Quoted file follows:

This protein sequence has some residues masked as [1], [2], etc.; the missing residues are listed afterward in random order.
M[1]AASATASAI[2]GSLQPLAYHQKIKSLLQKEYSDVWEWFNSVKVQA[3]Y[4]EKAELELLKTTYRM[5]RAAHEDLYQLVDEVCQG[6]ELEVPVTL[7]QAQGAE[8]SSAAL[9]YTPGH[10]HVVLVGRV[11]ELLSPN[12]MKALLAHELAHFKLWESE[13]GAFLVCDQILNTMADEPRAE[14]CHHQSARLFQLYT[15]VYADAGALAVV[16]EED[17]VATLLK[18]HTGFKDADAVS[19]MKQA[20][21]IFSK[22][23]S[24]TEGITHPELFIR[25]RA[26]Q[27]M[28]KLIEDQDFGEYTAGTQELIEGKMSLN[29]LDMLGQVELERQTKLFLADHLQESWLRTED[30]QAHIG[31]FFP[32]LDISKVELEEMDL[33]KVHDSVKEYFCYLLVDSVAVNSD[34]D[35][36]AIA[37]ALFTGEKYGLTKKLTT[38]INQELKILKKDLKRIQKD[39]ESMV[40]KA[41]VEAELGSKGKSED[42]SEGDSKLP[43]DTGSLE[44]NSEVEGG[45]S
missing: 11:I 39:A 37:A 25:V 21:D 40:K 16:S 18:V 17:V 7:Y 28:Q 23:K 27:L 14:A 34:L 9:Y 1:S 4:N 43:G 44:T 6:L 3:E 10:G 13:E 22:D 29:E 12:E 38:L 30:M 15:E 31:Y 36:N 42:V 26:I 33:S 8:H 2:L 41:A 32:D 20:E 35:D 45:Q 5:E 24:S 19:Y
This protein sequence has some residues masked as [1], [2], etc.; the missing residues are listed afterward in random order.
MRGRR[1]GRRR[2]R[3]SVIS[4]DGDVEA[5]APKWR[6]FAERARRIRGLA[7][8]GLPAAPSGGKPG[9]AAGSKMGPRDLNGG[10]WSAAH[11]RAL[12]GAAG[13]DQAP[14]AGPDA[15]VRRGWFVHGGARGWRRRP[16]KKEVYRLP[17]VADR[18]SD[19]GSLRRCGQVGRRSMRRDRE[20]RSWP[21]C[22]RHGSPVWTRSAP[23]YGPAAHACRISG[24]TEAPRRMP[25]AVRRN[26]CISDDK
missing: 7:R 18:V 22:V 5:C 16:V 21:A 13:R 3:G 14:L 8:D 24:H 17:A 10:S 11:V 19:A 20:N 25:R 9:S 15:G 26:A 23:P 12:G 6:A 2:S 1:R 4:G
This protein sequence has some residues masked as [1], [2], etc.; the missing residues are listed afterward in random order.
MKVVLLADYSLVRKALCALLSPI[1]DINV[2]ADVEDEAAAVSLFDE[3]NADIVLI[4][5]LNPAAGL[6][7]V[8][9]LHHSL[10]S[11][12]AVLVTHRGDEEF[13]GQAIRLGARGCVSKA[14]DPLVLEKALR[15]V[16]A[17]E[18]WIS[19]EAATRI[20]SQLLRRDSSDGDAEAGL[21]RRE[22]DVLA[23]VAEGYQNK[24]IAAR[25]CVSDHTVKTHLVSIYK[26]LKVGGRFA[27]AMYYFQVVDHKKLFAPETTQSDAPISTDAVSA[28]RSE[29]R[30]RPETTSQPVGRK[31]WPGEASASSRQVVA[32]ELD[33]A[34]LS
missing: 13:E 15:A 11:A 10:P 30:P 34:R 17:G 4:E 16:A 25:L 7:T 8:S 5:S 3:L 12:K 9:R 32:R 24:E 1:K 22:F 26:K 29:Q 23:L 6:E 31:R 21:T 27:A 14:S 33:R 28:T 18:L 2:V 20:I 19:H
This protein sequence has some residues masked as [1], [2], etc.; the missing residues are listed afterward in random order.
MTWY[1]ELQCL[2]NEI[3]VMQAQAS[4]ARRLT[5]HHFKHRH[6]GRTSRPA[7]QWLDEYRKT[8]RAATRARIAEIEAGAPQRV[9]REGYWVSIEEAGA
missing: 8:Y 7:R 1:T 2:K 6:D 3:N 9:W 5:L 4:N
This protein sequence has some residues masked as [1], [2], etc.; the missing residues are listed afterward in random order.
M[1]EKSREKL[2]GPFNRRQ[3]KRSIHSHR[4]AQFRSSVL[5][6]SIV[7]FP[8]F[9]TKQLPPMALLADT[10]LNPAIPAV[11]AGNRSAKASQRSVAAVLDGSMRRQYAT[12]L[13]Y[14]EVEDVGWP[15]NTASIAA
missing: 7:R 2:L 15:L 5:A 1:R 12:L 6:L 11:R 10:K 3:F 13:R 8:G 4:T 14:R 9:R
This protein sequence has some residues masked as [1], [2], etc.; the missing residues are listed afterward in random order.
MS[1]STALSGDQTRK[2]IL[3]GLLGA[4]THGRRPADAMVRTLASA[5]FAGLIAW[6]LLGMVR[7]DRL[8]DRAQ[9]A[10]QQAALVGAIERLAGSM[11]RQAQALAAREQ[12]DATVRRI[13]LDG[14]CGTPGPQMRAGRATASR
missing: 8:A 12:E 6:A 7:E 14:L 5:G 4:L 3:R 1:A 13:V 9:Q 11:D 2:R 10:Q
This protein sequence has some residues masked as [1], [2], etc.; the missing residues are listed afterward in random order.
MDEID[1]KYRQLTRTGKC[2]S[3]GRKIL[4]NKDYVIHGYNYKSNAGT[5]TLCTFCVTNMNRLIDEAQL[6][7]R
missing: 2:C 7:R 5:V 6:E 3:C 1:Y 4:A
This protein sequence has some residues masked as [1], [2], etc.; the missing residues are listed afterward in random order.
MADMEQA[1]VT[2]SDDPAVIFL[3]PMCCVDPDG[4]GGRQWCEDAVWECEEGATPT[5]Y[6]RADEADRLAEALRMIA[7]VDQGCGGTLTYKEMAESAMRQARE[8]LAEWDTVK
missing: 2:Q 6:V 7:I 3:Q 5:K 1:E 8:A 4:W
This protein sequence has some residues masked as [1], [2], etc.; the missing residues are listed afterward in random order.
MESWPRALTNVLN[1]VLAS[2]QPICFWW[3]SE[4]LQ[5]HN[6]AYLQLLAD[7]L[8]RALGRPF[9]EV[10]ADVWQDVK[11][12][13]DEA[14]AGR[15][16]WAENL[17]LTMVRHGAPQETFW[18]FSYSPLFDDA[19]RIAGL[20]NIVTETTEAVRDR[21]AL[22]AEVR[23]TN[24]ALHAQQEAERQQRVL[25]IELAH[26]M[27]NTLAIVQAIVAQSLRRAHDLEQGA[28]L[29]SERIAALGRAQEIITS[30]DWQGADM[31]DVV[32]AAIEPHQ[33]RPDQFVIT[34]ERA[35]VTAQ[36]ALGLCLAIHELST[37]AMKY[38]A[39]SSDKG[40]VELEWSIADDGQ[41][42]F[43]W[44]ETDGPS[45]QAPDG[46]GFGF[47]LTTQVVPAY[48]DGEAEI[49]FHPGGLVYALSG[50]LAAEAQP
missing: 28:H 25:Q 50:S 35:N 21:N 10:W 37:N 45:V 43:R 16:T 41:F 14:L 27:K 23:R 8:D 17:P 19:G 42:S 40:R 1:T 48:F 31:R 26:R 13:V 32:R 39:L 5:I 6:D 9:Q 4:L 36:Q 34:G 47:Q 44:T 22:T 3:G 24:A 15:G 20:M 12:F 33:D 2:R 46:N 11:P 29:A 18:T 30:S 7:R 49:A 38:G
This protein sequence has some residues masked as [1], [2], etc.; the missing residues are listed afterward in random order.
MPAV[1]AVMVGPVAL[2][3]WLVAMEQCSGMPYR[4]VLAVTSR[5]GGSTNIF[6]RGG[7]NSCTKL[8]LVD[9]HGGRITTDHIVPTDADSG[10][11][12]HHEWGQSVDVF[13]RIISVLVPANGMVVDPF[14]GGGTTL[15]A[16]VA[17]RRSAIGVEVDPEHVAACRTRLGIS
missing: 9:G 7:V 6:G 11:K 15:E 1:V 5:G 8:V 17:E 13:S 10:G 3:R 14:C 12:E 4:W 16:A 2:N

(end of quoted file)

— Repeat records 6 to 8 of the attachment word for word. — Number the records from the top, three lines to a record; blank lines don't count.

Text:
This protein sequence has some residues masked as [1], [2], etc.; the missing residues are listed afterward in random order.
MS[1]STALSGDQTRK[2]IL[3]GLLGA[4]THGRRPADAMVRTLASA[5]FAGLIAW[6]LLGMVR[7]DRL[8]DRAQ[9]A[10]QQAALVGAIERLAGSM[11]RQAQALAAREQ[12]DATVRRI[13]LDG[14]CGTPGPQMRAGRATASR
missing: 8:A 12:E 6:A 7:E 14:L 5:G 4:L 3:R 1:A 13:V 9:Q 11:D 2:R 10:Q
This protein sequence has some residues masked as [1], [2], etc.; the missing residues are listed afterward in random order.
MDEID[1]KYRQLTRTGKC[2]S[3]GRKIL[4]NKDYVIHGYNYKSNAGT[5]TLCTFCVTNMNRLIDEAQL[6][7]R
missing: 2:C 7:R 5:V 6:E 3:C 1:Y 4:A
This protein sequence has some residues masked as [1], [2], etc.; the missing residues are listed afterward in random order.
MADMEQA[1]VT[2]SDDPAVIFL[3]PMCCVDPDG[4]GGRQWCEDAVWECEEGATPT[5]Y[6]RADEADRLAEALRMIA[7]VDQGCGGTLTYKEMAESAMRQARE[8]LAEWDTVK
missing: 2:Q 6:V 7:I 3:Q 5:K 1:E 8:A 4:W